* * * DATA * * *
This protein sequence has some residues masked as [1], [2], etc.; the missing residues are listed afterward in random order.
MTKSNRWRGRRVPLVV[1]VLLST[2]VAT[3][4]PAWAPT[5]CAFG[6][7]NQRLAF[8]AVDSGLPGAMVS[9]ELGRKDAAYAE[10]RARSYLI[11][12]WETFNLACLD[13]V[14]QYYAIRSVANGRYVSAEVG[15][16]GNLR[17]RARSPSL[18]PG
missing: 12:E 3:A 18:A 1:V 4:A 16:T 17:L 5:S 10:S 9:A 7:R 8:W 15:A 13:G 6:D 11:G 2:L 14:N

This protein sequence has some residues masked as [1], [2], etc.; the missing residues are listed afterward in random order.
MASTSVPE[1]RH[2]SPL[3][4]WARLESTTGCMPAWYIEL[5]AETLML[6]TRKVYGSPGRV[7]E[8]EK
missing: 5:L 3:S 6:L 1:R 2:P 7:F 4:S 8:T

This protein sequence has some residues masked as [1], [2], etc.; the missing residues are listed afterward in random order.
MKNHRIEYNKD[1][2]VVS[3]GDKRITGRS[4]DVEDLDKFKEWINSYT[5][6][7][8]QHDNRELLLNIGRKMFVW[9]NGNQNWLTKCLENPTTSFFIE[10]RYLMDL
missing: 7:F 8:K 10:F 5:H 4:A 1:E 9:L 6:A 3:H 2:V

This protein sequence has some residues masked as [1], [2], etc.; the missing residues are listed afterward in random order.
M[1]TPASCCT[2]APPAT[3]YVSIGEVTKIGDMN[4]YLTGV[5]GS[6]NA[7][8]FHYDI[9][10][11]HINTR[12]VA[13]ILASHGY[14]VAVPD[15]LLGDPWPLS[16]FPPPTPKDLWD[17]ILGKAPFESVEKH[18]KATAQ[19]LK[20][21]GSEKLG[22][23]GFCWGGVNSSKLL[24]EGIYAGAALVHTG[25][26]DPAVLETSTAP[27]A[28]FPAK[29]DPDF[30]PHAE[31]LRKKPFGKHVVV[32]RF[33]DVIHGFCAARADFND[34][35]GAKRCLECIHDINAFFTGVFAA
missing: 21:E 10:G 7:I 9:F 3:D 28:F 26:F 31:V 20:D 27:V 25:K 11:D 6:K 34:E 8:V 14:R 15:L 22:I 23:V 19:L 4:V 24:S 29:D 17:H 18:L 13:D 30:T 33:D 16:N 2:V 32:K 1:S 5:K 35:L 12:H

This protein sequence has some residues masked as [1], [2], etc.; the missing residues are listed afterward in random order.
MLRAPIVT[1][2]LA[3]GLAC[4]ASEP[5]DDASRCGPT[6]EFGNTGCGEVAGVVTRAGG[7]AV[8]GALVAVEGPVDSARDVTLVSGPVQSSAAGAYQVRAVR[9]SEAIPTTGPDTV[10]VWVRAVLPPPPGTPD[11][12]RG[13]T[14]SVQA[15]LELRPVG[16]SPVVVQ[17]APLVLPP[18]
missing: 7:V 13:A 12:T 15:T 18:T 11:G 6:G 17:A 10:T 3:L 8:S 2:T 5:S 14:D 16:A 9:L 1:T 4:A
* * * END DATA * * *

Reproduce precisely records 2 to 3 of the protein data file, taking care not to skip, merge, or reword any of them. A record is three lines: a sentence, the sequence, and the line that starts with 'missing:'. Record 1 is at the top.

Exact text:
This protein sequence has some residues masked as [1], [2], etc.; the missing residues are listed afterward in random order.
MASTSVPE[1]RH[2]SPL[3][4]WARLESTTGCMPAWYIEL[5]AETLML[6]TRKVYGSPGRV[7]E[8]EK
missing: 5:L 3:S 6:L 1:R 2:P 7:F 4:S 8:T

This protein sequence has some residues masked as [1], [2], etc.; the missing residues are listed afterward in random order.
MKNHRIEYNKD[1][2]VVS[3]GDKRITGRS[4]DVEDLDKFKEWINSYT[5][6][7][8]QHDNRELLLNIGRKMFVW[9]NGNQNWLTKCLENPTTSFFIE[10]RYLMDL
missing: 7:F 8:K 10:F 5:H 4:A 1:E 9:L 6:A 3:H 2:V